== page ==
Clara Isaza-Bishop, Head of the Spanish Department, is spearheading an initiative to completely change the Spanish Department curriculum by eliminating textbooks and implementing more culturally-focused materials. The Spanish Department has been receiving support from the Tang Institute, Associate Director of Educational Initiatives Erin McCloskey, World Languages Division Head Elizabeth Meyer, and others in order to execute the changes they have been planning over three years, according to Isaza-Bishop.
“It’s been a process of three years… we were following the textbooks and we decided that we could do better. The vocabulary wasn’t interesting [and] wasn’t relevant to the students’ lives… it was difficult to make all of a sudden; it’s difficult to create everything from scratch,” said Isaza-Bishop.
The changes are mainly focused on allowing the students to make connections between what they are learning in class and real-world communication. They are also working on exposing students to a variety of Spanish dialects, such as Spanish spoken in Spain, Spanish spoken in Latin America, or Spanish spoken in America.
“Everything that happens in the classroom is related to the lives of the students and connected to the Spanish world. We want to make meaningful connections, so that [things] are relevant to the students’ lives. This used to happen a lot in the high level courses but not the low level courses. Our classes are not all about verb tenses and it’s more about what students can do for communication or what would be interesting for them,” said Isaza-Bishop.
With the new curriculum, multimedia resources will be used to educate students rather than traditional textbooks. 100 and 200-level Spanish courses forewent their textbooks this year in favor of more authentic and personal materials, such as audio or news articles. The department has been working very hard to successfully navigate the curriculum to a new place. According to Isaza-Bishop, the new curriculum is based on the World-Readiness Standards For Learning Languages created by the American Council on the Teaching of Foreign Languages (ACTFL).
“At the high level we already don’t use textbooks, but at the low-level we are using old materials. We are using authentic texts, and by authentic texts I mean articles and music. We use multimedia made for someone in Spain or Columbia, and what we do is we work with those and create exercises that are comprehensible to the student,” said Isaza-Bishop.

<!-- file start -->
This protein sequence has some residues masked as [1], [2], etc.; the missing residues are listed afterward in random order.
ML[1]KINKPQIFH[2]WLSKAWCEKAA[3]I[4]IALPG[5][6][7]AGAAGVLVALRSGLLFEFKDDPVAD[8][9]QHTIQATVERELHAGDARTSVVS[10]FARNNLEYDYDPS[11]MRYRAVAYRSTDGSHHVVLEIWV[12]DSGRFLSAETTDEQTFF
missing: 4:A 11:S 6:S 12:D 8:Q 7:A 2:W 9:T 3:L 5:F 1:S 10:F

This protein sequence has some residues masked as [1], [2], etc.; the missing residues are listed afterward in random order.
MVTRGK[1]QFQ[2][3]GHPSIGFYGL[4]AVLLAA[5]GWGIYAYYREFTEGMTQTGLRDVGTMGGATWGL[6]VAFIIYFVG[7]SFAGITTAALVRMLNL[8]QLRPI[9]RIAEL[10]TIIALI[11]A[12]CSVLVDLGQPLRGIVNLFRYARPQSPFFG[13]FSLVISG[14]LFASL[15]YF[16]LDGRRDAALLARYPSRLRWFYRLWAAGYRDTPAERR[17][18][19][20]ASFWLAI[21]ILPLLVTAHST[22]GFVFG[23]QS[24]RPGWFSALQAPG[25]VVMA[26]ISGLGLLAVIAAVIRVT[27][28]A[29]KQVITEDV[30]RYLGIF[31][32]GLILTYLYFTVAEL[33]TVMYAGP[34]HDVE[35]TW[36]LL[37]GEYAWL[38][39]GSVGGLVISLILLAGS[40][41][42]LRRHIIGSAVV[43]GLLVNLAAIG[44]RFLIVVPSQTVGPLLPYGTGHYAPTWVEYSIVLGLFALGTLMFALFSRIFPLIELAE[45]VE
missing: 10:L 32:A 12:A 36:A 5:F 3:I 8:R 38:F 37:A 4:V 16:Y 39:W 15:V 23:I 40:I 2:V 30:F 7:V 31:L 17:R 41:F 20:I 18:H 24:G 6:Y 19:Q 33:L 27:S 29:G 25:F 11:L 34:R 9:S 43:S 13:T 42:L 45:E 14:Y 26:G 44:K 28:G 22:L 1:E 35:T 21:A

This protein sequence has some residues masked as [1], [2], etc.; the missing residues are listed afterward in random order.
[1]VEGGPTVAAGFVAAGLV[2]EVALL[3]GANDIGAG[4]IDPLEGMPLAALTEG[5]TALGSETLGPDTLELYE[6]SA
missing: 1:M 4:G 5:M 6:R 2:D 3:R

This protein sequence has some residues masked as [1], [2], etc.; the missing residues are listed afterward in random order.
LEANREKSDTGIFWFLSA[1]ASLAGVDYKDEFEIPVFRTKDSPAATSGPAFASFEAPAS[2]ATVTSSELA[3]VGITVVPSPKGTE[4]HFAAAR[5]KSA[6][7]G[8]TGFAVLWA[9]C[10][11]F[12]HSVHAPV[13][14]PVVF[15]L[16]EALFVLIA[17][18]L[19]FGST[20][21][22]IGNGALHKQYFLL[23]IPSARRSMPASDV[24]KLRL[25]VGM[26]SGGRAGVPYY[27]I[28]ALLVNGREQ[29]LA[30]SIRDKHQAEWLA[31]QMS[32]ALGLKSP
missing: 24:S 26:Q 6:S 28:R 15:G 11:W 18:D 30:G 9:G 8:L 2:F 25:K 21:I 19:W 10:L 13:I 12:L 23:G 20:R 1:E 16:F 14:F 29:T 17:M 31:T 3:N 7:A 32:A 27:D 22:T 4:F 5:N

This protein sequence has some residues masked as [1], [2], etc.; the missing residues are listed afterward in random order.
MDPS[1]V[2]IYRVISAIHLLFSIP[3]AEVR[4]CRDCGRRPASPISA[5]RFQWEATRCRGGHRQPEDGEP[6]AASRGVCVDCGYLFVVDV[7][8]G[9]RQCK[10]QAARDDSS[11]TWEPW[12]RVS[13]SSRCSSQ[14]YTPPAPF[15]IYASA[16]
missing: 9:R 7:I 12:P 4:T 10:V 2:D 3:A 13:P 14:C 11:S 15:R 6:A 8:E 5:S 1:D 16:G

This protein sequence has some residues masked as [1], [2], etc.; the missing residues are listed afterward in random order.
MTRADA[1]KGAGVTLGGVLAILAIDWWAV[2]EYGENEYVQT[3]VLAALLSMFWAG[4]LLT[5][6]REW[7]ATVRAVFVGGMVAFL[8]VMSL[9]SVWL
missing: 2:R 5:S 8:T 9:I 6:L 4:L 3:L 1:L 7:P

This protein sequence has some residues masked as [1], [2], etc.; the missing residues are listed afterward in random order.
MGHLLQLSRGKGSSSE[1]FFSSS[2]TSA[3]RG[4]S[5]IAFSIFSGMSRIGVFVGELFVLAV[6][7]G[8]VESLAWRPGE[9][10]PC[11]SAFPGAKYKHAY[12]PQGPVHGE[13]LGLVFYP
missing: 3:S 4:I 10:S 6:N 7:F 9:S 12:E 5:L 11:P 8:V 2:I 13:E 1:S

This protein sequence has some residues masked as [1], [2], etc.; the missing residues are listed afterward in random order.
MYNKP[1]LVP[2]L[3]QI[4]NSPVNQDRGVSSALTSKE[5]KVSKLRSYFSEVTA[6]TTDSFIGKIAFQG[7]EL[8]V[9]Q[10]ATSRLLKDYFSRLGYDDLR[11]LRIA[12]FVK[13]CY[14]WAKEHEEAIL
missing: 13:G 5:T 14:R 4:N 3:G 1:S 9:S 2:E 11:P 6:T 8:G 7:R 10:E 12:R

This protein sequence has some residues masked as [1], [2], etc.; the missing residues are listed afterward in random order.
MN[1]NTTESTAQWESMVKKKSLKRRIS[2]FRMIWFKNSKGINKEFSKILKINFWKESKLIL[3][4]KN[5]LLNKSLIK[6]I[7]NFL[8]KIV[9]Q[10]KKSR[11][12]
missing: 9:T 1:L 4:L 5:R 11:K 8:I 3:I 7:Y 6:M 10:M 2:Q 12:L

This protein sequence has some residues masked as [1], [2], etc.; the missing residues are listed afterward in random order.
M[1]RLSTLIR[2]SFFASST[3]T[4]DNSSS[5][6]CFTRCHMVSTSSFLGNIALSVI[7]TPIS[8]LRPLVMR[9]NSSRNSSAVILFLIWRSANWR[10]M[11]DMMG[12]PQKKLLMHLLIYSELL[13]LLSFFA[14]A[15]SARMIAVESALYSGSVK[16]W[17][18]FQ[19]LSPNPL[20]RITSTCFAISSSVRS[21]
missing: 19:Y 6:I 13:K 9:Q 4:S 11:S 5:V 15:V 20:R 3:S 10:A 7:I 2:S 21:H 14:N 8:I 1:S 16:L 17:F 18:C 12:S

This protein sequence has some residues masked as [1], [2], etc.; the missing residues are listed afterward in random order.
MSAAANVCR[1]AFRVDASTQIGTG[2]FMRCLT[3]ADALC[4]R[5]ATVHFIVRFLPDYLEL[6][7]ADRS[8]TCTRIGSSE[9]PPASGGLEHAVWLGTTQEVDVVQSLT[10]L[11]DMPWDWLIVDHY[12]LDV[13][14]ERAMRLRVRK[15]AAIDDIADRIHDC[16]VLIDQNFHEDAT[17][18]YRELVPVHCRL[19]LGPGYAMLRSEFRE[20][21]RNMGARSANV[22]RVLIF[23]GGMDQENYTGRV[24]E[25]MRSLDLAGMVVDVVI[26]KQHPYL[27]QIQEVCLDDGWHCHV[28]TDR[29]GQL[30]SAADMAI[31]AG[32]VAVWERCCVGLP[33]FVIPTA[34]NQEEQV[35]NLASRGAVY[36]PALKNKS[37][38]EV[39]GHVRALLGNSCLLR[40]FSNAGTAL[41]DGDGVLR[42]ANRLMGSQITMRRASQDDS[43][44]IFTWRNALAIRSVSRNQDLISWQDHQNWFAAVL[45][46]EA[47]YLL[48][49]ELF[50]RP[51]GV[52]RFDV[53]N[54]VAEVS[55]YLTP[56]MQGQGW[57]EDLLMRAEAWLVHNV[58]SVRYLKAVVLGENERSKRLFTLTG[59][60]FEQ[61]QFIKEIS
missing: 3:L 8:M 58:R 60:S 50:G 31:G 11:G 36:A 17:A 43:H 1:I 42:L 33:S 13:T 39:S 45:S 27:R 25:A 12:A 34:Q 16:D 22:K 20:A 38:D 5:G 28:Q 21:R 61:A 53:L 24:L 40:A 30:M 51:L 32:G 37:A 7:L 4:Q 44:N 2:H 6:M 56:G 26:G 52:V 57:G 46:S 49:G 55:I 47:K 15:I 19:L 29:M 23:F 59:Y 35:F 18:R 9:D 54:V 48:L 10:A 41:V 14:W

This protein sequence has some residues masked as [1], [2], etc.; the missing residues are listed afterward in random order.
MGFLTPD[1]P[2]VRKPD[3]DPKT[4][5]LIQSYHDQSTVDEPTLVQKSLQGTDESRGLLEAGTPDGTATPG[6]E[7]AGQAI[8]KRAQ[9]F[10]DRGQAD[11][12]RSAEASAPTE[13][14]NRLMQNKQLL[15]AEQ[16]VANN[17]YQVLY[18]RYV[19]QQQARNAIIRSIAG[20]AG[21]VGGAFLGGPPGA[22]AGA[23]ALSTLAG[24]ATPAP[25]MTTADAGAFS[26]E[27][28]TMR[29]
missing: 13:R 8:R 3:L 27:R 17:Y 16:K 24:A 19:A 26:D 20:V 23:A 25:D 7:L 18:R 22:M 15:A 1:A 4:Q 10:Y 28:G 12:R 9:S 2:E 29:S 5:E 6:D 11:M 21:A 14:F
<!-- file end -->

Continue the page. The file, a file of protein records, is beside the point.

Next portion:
The department is also trying to incorporate climate and sustainability into the new curriculum, partially inspired by the efforts of Salvador Gómez Colón ’21. Gómez Colón is an activist for social-humanitarian work and was invited to the World Economic Forum (W.E.F.) to talk about sustainability, so Isaza-Bishop recorded a conversation of theirs in Spanish about the W.E.F., his work, and climate activism.
“I interviewed him in Spanish so he could tell us about his experience and why he became interested in environmental issues. Now we are in the process of editing the video and making activities with it. This video will be used in the 200-level course where we are studying how our daily habits have an impact on the world. This video will help us review vocabulary and learn about Salvador’s story on how he became involved in environmental issues,” said Isaza-Bishop.
Nico von Eckartsberg ’23 is in Spanish-200 and enjoys learning from this culturally-oriented curriculum, versus one focused on a textbook.
“I think learning from authentic materials is better because you really learn a sense of how people talk in Spanish-speaking cultures, as well as what is useful knowledge. Some things in the textbook you just will never use when actually talking to a person. I also think in my class we focus on speaking a lot and that’s really important because if, let’s say, you visit Mexico, speaking is probably the most important skill to know,” said von Eckartsberg.